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. . .And an Overview of MS&T’12 Symposia Honoring TMS Members
Julia Weertman Examines Economic Considerations in STEM Recruiting in 2012 ASM/TMS Distinguished Lecture|
Posted on: 9/22/2012 12:00:00 AM... The seeds for Julia Weertman’s ASM/TMS Distinguished Lecture in Materials and Society, set for October at the Materials Science & Technology Conference and Exhibition (MS&T’12), were planted some years ago at a celebration for talented seventh and eighth graders. She had been asked to speak at a “graduation ceremony” of students who had completed the Midwest Talent Search, a summer enrichment program hosted by Northwestern University. As part of the festivities, each student was to share what he or she wanted to pursue as a career. Much to Weertman’s surprise and chagrin, none of them wanted to be an engineer and only one wanted to pursue a scientific career. “Most of them said they wanted to be investment bankers, I guess because they thought that’s where the money was,” she recalled.TMS MEMBERS HONORED AT SPECIAL MS&T SYMPOSIA
The topic of Weertman’s lecture, “Economics, Materials and Materials Scientists,” will draw from this experience and other observations she has made over the years on making science and engineering attractive career choices for the next generation workforce.
“Much has been discussed about the need for better prepared science and math teachers, improved schools, and more funding to attract students into the science, technology, engineering, and mathematics (STEM) fields,” she said. “But, I believe another factor is that most STEM professionals simply do not make as much money as those in other careers. You generally do not get rich in STEM, which can be an issue in a culture where success is measured by income.”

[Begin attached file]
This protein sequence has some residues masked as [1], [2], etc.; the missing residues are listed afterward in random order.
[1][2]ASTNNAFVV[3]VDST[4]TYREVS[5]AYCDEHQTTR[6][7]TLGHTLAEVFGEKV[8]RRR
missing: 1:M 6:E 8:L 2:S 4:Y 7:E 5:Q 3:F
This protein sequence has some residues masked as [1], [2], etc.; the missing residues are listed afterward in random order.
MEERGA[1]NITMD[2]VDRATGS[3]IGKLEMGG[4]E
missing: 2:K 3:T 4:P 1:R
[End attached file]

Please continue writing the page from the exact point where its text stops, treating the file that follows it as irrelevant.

Weertman said she has looked to the JOM annual salary survey for insights
in preparing her talk. “The JOM information is very well-presented in that it shows how salaries change as we progress in our careers,” she said. “What strikes me is that salaries in materials science and engineering plateau strongly, particularly when you compare them with the progression of incomes in other professions. Science and engineering coursework is very hard, and for some, the perceived payoff is not worth those challenges.”
Current economic trends might influence more young people to give science and engineering a try, Weertman said, since employment projections in these areas are generally strong. Still, she believes that all factors that could possibly impact on the decision to pursue a STEM career—including economic incentives—should be considered when developing strategies to build the future science and engineering workforce.
While she maintains that there is “no silver bullet” to the issue of ensuring the future strength and quality of the STEM workforce, Weertman commented that positive personal experience with teachers or STEM professionals is still probably the most powerful tool in the STEM recruitment arsenal. She credits her own high school chemistry teacher for encouraging her to study physics, ultimately earning her B.S., M.S., and D.Sc. from the Carnegie Institute of Technology (now Carnegie-Mellon University), Pittsburgh.
“I believe that many people can trace their career interests back to someone who inspired them,” she said.
Editor’s Note: Julia Weertman will deliver the 2012 ASM/TMS Distinguished Lecture in Materials and Society on Monday, October 8, at 1 pm during MS&T’12 in Pittsburgh, Pennsylvania. A 1993 TMS Fellow, Weertman is currently the Walter P. Murphy Professor Emerita of Materials Science and Engineering at Northwestern University.